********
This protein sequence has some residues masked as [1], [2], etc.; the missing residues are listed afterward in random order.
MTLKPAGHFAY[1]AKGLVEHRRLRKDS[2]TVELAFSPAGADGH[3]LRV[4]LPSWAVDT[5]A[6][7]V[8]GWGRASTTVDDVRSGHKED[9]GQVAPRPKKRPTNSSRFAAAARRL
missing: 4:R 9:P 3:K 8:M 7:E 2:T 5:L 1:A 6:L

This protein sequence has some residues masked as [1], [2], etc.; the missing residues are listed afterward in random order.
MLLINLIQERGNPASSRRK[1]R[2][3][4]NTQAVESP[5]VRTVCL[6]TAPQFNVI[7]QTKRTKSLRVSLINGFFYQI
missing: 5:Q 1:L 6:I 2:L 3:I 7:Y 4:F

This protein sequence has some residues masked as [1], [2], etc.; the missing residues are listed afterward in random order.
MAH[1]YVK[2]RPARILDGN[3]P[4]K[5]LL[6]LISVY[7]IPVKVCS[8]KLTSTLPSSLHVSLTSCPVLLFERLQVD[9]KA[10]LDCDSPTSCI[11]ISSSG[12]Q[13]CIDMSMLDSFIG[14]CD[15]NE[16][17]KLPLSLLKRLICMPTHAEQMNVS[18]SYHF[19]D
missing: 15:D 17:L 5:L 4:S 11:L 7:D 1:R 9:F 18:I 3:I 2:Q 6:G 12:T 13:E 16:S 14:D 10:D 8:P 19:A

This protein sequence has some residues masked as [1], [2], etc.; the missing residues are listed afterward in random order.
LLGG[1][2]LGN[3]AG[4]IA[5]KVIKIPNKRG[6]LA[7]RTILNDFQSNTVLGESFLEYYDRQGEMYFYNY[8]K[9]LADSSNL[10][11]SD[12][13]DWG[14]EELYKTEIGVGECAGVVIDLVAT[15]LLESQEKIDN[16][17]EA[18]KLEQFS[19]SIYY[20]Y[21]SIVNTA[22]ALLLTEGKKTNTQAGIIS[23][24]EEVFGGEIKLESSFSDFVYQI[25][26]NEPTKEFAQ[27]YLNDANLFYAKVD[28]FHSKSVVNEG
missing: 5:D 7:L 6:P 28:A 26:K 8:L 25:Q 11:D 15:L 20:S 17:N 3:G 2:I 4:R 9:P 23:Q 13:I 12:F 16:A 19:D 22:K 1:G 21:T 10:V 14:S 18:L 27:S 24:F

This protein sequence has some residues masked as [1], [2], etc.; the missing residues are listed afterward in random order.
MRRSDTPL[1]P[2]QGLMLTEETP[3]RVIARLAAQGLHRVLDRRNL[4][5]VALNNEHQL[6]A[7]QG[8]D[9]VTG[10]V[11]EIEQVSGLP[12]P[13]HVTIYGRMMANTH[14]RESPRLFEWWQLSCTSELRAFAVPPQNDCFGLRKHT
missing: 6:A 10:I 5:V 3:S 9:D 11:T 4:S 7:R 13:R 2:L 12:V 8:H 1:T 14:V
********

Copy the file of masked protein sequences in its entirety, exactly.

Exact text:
This protein sequence has some residues masked as [1], [2], etc.; the missing residues are listed afterward in random order.
MTLKPAGHFAY[1]AKGLVEHRRLRKDS[2]TVELAFSPAGADGH[3]LRV[4]LPSWAVDT[5]A[6][7]V[8]GWGRASTTVDDVRSGHKED[9]GQVAPRPKKRPTNSSRFAAAARRL
missing: 4:R 9:P 3:K 8:M 7:E 2:T 5:L 1:A 6:L

This protein sequence has some residues masked as [1], [2], etc.; the missing residues are listed afterward in random order.
MLLINLIQERGNPASSRRK[1]R[2][3][4]NTQAVESP[5]VRTVCL[6]TAPQFNVI[7]QTKRTKSLRVSLINGFFYQI
missing: 5:Q 1:L 6:I 2:L 3:I 7:Y 4:F

This protein sequence has some residues masked as [1], [2], etc.; the missing residues are listed afterward in random order.
MAH[1]YVK[2]RPARILDGN[3]P[4]K[5]LL[6]LISVY[7]IPVKVCS[8]KLTSTLPSSLHVSLTSCPVLLFERLQVD[9]KA[10]LDCDSPTSCI[11]ISSSG[12]Q[13]CIDMSMLDSFIG[14]CD[15]NE[16][17]KLPLSLLKRLICMPTHAEQMNVS[18]SYHF[19]D
missing: 15:D 17:L 5:L 4:S 11:L 7:D 1:R 9:F 18:I 3:I 2:Q 6:G 12:T 13:E 16:S 14:D 10:D 8:P 19:A

This protein sequence has some residues masked as [1], [2], etc.; the missing residues are listed afterward in random order.
LLGG[1][2]LGN[3]AG[4]IA[5]KVIKIPNKRG[6]LA[7]RTILNDFQSNTVLGESFLEYYDRQGEMYFYNY[8]K[9]LADSSNL[10][11]SD[12][13]DWG[14]EELYKTEIGVGECAGVVIDLVAT[15]LLESQEKIDN[16][17]EA[18]KLEQFS[19]SIYY[20]Y[21]SIVNTA[22]ALLLTEGKKTNTQAGIIS[23][24]EEVFGGEIKLESSFSDFVYQI[25][26]NEPTKEFAQ[27]YLNDANLFYAKVD[28]FHSKSVVNEG
missing: 5:D 7:L 6:P 28:A 26:K 8:L 25:Q 11:D 15:L 20:S 17:N 3:G 2:I 4:R 9:P 23:Q 13:I 12:F 16:A 19:D 22:K 1:G 21:T 10:V 14:S 18:L 27:S 24:F

This protein sequence has some residues masked as [1], [2], etc.; the missing residues are listed afterward in random order.
MRRSDTPL[1]P[2]QGLMLTEETP[3]RVIARLAAQGLHRVLDRRNL[4][5]VALNNEHQL[6]A[7]QG[8]D[9]VTG[10]V[11]EIEQVSGLP[12]P[13]HVTIYGRMMANTH[14]RESPRLFEWWQLSCTSELRAFAVPPQNDCFGLRKHT
missing: 6:A 10:I 5:V 3:S 9:D 11:T 4:S 7:R 13:R 2:L 12:V 8:H 1:T 14:V